A controlled and calm space - Deepstash

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How ‘biophilic’ design can create a better workspace

A controlled and calm space

When things start to feel cluttered, you may have gone overboard.

Taking walks in nature may add to the multisensory benefits, but most spend more than 90% of their time indoors, which creates an urgency to bring nature inside.

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Natural light

Natural light is the most fundamental element of a welcoming space.

Employees prefer natural light and views of the outdoors to onsite cafeterias, fitness centers, and daycare. Natura...

Add in the green

People who work in offices with leafy green plants concentrate better than those who work without greenery. Reconnecting workers with a natural environment results in fewer sick days. 

Adding some plants to the office will give your team both a brain and a mood boost.

Consider your company's needs

How do your teams work best? What are their physical and technological needs?

The seven attributes to consider when determining your optimal workspace: location, enclosure, exposure, technology, temporality, perspective, and size.

Stale Office Air

The air you are breathing in enclosed spaces could be impairing your cognitive function.

Bringing more fresh air inside, or having a good ventilation syste...

Poor Lighting

Being close to natural sunlight can make or break an employee’s experience. 

Productivity gains (and losses) are connected to employees’ environmental conditions, so companies that create ideal office environments with abundant natural light and unobstructed outdoors views will reap the dividends.

The Colleagues You Sit With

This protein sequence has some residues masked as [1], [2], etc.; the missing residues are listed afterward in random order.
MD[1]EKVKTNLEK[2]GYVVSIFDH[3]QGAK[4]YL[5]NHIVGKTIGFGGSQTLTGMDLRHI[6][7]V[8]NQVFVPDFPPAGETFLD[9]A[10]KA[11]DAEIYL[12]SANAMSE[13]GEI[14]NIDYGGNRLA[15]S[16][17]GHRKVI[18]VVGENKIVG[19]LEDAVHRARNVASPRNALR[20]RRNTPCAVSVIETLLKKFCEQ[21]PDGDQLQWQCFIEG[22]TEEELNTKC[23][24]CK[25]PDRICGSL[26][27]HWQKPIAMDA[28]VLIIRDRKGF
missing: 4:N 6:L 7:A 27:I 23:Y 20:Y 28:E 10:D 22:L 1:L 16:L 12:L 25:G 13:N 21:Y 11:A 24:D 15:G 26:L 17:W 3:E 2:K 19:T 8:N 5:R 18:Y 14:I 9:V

People’s moods are contagious. When your co-worker is rude, you will start to catch their bad attitude, too.

Sitting within a 25-foot radius of a high performer could positively boost the performance of colleagues by 15 %.

The Philosophy of The Nordic Design
The Philosophy of The Nordic Design

Nordic philosophy has a deep respect for functionality, clean lines, and longevity. Nordic design is created to be in harmony with its environment and a direct result of the region's cl...

Moving from Art Nouveau towards Art Deco

In 1915, a Danish company for decorative arts launched a magazine to promote local craftsmanship.

It was made to compete against the Art Noveau movement. Social commentary pressed more on the arts, which paved the way for Art Deco - an industrially-driven design philosophy.

The Golden Age of Scandinavian Design
  • In the 1930s, artists, inspired by the concepts of Constructivism, Functionalism, and Surrealism, paved the way for Nordic design's iconic milestones.
  • In the 1950s, the Lunning Prize (an equivalent of Nobel Prize) hailed exemplary designers who have given valuable contributions to Nordic Design from 1951 to 1970.
  • In 1954, a traveling exhibition comprised of the region's best designs landed in the United States and Canada and influenced the American culture.
  • In Denmark, Danish design thrived during the 1940s to the 1960s and created its own flavor, abandoning grandeur ornamentation in pursuit of form and function.
  • After WWII, Danish design has become a democratic movement, where makers turn to mass-producing natural raw materials such as ceramics, wood, and leather.
  • While the popularity declined in the 1970s, it had an upturn a decade later.